Freight Facts and Figures 2013
Table 5-18. Number and Volume of Oil Spills In and Around U.S. Waterways: 1990, 2000, and 2009-2011
Water quality is affected by oil spills from vessels and pipelines transporting crude oil and petroleum products and by facilities, such as offshore drilling units and platforms. In 2011, vessel-related spills accounted for 51 percent of total gallons spilled. While the amount of oil spilled each year varies considerably, U.S. Coast Guard data show an overall decrease since 1990, with the exception in 2005 when Hurricane Katrina caused numerous spills and in 2010 when the Deepwater Horizon mobile offshore drilling unit sank after an explosion and fire, leaving a well open to discharge crude oil into the Gulf of Mexico. The well discharged 206.6 million gallons of crude oil over nearly three months.
|Incidents||Gallons spilled||Incidents||Gallons spilled||Incidents||Gallons spilled||Incidents||Gallons spilled||Incidents||Gallons spilled|
|Total, all spills||8,177||7,915,007||8,354||1,431,370||3,304||211,601||3,008||207,712,793||3,065||210,271|
|Vessel sources, total||2,485||6,387,158||5,560||1,033,643||1,645||126,658||1,508||894,934||1,531||107,663|
|Nonvessel sources, total||2,584||1,408,472||1,645||373,761||979||54,276||1,008||206,809,141||1,159||94,759|
|All other non-vessels4||148||32,242||566||45,136||36||916||105||206,582,872||117||3,605|
1The largest spill in U. S. waters began on April 20, 2010 with an explosion and fire on the mobile offshore drilling unit (MODU) Deepwater Horizon. Subsequently, the MODU sank, leaving an open exploratory well to discharge crude oil into the Gulf of Mexico for nearly three months. The most commonly accepted spill amount from the well is approximately 206.6 million gallons.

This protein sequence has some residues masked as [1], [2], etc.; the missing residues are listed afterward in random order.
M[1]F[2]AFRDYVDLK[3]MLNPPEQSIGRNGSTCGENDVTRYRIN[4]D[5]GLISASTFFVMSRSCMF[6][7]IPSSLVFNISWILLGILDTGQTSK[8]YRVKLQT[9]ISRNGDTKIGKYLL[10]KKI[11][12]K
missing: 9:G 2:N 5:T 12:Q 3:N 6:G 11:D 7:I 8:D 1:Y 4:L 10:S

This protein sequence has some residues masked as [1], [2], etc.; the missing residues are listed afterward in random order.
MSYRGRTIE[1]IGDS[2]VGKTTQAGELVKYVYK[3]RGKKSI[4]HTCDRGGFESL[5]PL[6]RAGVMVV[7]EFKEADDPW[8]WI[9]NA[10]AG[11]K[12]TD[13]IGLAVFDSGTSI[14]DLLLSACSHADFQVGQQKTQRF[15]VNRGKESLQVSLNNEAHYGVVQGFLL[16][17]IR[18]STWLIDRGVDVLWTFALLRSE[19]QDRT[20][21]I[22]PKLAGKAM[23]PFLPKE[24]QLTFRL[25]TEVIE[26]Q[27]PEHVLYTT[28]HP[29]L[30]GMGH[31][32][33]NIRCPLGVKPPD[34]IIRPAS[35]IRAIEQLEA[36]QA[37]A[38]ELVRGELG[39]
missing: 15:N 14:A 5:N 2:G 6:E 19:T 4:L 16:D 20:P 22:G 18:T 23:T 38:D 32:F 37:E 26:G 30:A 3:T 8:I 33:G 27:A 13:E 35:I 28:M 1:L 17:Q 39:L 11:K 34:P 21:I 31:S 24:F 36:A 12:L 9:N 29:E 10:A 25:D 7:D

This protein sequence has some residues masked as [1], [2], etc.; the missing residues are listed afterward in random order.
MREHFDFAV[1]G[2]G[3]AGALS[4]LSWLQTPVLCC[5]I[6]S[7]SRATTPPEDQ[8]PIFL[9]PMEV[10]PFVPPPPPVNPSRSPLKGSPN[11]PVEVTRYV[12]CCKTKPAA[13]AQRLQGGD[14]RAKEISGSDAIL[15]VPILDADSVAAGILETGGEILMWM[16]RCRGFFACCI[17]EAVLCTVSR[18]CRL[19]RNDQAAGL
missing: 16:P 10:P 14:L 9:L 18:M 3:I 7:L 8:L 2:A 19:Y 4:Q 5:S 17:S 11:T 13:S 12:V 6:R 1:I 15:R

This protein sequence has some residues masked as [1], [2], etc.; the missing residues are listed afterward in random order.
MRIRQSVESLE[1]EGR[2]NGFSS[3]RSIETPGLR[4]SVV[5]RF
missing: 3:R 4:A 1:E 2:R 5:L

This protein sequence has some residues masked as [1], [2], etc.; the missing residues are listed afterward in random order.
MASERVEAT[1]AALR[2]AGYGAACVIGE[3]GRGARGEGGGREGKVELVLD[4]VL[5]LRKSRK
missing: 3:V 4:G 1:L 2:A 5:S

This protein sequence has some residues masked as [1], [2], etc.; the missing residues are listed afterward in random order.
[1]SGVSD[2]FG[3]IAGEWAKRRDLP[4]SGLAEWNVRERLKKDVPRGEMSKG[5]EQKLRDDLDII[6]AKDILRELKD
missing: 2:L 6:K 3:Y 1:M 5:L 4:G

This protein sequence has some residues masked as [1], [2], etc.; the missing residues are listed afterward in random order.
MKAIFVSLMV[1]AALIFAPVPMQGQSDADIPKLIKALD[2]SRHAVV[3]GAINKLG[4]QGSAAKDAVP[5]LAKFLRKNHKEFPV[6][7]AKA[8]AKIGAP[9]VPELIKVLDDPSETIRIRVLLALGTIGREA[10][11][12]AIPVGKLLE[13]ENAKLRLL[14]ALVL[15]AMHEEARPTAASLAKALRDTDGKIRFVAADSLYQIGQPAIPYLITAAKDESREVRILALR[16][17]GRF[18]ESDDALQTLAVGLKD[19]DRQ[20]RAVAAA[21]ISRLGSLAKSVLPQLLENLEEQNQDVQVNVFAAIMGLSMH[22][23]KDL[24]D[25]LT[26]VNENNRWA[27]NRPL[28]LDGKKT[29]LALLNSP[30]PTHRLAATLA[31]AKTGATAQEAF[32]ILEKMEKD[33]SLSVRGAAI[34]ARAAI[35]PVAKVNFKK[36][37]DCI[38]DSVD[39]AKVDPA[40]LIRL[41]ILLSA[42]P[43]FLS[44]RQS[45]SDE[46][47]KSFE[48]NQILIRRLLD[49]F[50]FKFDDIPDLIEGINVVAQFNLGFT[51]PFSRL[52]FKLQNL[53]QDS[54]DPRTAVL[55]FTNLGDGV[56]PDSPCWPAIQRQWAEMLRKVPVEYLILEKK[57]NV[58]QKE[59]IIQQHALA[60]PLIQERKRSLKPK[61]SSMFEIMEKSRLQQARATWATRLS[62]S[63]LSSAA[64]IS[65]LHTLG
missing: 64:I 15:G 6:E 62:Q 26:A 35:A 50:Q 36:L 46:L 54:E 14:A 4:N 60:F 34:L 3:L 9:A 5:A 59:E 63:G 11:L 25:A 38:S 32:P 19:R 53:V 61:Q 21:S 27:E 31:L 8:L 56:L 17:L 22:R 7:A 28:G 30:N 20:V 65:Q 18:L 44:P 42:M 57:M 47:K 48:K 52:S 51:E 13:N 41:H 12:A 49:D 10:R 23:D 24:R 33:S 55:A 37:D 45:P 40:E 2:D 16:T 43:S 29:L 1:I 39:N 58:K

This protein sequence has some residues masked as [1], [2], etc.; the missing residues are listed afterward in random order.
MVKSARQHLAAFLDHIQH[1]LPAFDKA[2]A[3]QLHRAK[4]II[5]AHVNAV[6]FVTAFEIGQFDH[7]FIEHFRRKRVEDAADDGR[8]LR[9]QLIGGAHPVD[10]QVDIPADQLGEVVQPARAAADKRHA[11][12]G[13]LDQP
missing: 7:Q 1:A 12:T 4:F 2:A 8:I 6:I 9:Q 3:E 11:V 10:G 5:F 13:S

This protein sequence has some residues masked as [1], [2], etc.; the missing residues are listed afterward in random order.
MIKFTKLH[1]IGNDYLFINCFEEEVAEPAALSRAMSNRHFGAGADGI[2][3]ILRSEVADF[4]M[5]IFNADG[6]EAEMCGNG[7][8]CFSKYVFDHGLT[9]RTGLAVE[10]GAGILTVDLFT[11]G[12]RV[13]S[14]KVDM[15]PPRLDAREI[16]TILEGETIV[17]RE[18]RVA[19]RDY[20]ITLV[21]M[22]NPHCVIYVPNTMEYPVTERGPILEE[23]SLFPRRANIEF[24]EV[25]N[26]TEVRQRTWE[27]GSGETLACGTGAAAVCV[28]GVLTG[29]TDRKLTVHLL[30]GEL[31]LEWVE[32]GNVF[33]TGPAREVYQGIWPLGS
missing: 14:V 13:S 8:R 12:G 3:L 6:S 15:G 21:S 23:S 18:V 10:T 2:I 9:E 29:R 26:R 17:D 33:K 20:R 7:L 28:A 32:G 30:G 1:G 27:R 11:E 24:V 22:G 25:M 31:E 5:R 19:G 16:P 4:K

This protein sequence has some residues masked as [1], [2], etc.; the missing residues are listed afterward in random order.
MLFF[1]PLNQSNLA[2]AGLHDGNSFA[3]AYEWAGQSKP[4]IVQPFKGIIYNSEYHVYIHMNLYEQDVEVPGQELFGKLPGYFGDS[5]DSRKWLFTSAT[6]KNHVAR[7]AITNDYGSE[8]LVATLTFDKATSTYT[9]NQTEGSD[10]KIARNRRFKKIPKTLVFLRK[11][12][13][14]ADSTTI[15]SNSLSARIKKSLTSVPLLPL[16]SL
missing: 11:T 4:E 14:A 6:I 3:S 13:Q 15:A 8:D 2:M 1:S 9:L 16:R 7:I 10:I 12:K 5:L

2Other vessels include commercial vessels, fishing boats, freight barges, freight ships, industrial vessels, oil recovery vessels, passenger vessels, unclassified public vessels, recreational boats, research vessels, school ships, tow and tug boats, mobile offshore drilling units, offshore supply vessels, publicly owned tank and freight ships, as well as vessels not fitting any particular class (unclassified).
3Facilities include mobile offshore drilling units, offshore supply vessels, offshore platforms, designated waterfront facilities, fixed platforms, mobile facilities, and municipal facilities.
4All other non-vessels include aircraft, land vehicles, railroad equipment, bridges, factories, fleeting areas, industrial facilities, marinas, common carriers, sewer drainage, shipyard/repair facilities, and shorelines.
U.S. Coast Guard, Polluting Incidents In and Around U.S. Waters, A Spill/Release Compendium: 1969-2011 (Washington, DC: December 2012), tables Number of Spills by Source and Volume of Spills by Source (Gallons).
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